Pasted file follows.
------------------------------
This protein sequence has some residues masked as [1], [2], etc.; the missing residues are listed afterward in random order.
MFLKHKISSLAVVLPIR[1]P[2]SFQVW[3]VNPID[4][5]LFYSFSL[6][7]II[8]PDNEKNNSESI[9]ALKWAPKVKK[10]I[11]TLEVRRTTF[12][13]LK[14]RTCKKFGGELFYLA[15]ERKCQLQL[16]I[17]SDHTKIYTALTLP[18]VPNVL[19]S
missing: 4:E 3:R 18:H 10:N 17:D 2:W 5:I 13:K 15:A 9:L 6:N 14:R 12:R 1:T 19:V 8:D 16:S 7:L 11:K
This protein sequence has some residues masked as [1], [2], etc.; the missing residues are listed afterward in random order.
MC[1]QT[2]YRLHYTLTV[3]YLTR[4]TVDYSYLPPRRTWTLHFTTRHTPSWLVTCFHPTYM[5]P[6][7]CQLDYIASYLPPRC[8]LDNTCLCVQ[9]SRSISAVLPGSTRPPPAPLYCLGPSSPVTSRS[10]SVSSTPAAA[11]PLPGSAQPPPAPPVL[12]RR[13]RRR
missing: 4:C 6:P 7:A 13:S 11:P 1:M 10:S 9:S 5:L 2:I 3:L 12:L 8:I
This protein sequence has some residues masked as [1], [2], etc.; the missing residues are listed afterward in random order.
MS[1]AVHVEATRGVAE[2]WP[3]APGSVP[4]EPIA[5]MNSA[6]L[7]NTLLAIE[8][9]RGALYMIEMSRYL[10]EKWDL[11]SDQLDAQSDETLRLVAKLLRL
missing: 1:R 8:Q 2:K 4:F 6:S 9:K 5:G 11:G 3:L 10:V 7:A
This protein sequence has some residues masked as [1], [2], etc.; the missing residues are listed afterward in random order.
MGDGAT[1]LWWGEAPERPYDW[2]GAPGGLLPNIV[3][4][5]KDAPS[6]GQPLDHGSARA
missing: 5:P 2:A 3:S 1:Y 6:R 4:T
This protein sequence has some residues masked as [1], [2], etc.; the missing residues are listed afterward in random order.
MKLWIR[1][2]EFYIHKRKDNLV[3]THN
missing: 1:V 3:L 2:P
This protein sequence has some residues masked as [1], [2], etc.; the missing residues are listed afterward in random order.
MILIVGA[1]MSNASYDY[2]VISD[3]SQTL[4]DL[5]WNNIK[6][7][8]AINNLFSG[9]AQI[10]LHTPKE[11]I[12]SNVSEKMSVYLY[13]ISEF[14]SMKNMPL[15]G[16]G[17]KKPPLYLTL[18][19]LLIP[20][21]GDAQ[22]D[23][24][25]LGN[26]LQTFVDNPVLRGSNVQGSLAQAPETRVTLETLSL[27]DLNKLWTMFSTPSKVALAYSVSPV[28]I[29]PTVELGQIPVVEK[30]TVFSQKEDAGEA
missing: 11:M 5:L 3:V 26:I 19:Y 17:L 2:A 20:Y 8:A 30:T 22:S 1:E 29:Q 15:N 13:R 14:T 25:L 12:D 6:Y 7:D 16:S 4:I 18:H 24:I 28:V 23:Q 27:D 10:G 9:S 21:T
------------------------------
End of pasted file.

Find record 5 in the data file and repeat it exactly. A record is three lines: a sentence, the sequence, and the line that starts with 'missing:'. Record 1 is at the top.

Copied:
This protein sequence has some residues masked as [1], [2], etc.; the missing residues are listed afterward in random order.
MKLWIR[1][2]EFYIHKRKDNLV[3]THN
missing: 1:V 3:L 2:P